Tuesday, June 27, 2006

Chronicle of a Peace Process….Here Comes The Judge

The attempts by the Spanish government to develop the process which could lead to ETA renouncing violence are running into a number of obstacles. I have already written previously about the decision by the right wing Partido Popular (PP) to oppose any negotiated solution (Peace Is Not Breaking Out). That position is still being maintained and there is little sign of any change of direction on this issue by the PP. But there are also other actors participating in the process, the judiciary in Spain has been very active in the last few years in acting against organisations that were built up around the base of support that ETA had in the Basque Country. This obviously includes the now illegal Batasuna, ETA’s political wing – but has also covered newspapers and other organisations which supported the cause. This judicial activism has brought about a significant redefinition of what constitutes terrorist activity, with previously legal activities now being banned; and some recent decisions are now starting to provoke protest because they almost seem designed to complicate progress on bringing about an end to ETA.

Apart from the case of Batasuna, which was made illegal as a result of a new law purportedly governing political parties (but introduced with the sole aim of illegalising Batasuna), none of this change of emphasis has come about as a result of changes in the law. Rather, it has been a result entirely of changes in the way in which judges choose to interpret existing law. The pioneer in this has probably been the best known judge in Spain, Baltasar Garzon, whose name is even recognised overseas as he was the judge who requested the arrest of Augusto Pinochet. Recently, while Garzon has been on leave of absence, his substitute Fernando Grande-Marlaska has taken over as the leading judge on terrorism cases.

The whole structure around ETA has been placed under considerable pressure, and as a result the distinction between those who actually commit acts of terrorism, and those who before operated legally in the broader political movement has now been effectively removed. These judicial actions have considerable public support, and until recently there were very few people prepared to question whether the unelected judges were entitled to define as terrorist activity something that didn’t actually require the committal of any terrorist act for someone to be taken to trial. Organisations have been banned yet their members or supporters are not actually charged with any offence at all in most cases. The trigger for applying the law to illegalise Batasuna was their failure to condemn an ETA action, not a pronouncement in support of it; making refusal to declare an opinion the justification for banning the party – a dubious and dangerous precedent given that liberty of expression surely includes the right NOT to express an opinion too.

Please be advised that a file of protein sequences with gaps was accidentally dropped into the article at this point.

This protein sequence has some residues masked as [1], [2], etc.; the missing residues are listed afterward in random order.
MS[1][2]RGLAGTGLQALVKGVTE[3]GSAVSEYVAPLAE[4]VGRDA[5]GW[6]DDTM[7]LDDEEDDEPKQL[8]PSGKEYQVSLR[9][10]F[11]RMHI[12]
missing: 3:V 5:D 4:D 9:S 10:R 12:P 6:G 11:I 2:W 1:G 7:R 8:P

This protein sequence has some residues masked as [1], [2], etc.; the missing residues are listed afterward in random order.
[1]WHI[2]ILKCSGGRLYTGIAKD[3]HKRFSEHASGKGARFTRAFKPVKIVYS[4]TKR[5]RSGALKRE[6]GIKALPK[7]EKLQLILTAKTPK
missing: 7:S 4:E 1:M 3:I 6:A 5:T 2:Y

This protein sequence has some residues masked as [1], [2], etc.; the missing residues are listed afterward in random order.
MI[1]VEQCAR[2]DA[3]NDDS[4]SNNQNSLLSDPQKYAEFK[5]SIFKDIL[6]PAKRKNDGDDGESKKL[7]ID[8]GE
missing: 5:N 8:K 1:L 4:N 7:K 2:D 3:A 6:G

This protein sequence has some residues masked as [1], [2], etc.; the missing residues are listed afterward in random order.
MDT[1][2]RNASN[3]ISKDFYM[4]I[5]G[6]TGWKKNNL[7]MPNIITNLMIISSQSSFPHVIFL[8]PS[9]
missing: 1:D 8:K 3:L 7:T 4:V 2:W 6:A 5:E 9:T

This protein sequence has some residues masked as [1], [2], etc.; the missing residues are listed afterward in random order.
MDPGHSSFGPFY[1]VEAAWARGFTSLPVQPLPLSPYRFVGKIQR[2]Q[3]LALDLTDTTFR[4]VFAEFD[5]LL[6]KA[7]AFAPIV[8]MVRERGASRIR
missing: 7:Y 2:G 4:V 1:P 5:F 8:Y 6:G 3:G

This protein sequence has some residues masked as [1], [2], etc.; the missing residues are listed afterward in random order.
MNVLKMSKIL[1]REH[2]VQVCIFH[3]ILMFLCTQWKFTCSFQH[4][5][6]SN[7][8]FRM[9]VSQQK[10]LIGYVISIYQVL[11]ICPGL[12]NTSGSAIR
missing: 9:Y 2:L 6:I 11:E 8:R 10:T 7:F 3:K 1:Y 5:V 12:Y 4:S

At times it doesn’t seem to matter very much what the charges are, Arnaldo Otegi - one of the principal leaders of Batasuna - was at one point charged with “insulting the King” – an absurdly anachronistic charge for the 21st century. You don’t have to be in favour of ETA, or even sympathetic to Basque nationalism, to find this way of doing things disturbing. Since the declaration of the ceasefire by ETA, and the beginnings of a possible negotiation, there are signs that judge Marlaska has decided he wants to be a significant player in determining how events progress. It is clear that Batasuna is an important part of the peace process, yet the judge has stepped up attempts to restrict possible appearances by its leadership even where such activities might form part of the emerging process. As a result he has made himself extremely popular with the PP and their friendly media allies with his apparent determination to be the one who decides who can do anything in the situation. Recent actions include:

- Calling in Batasuna leaders on a possible charge of “terrorist threats” because they had suggested that imprisoning their leaders might affect the peace process. A suggestion that doesn’t seem to be so outlandish.
- A raid coordinated with France last week on what is said to be the ETA group that organise extortion letters that are sent to companies in the Basque Country and Navarra. Those arrested in the raid included one of the founding members of ETA, who has now broken with the organisation and joined a new grouping that supports the radical nationalist agenda but rejects terrorism as a means of achieving it.
- Subsequently ordering the detention of two businessmen from Navarra who had paid as a result of receiving a demand from ETA.
- Ordering the appearance of a senior member of the PNV, the conservative Basque nationalist party, because of contacts he may have had in the past with some of those detained last week.
- Prohibiting Arnaldo Otegi from attending a conference in Barcelona in a personal capacity.

Through his recent actions the judge has entered clearly into the political arena, his supporters argue that he is doing nothing more than applying the law - but given the enormous discretion he has on how to apply the law it seems clear that there is more to it than this. Baltasar Garzon returns to his post in a few days time – quite a few observers seem to think that this will lead to a reduction of the pressure being applied from the judiciary. I have my doubts, Garzon is a judge who undoubtedly enjoys the limelight and I suspect he will be unable to resist the temptation to intervene in a way which places him at the centre of the situation. With Jose Luis Rodriguez Zapatero expected to announce this week that negotiations with ETA are to begin, the next few weeks should reveal whether he is going to have to take on the judges in pushing forward the peace process.

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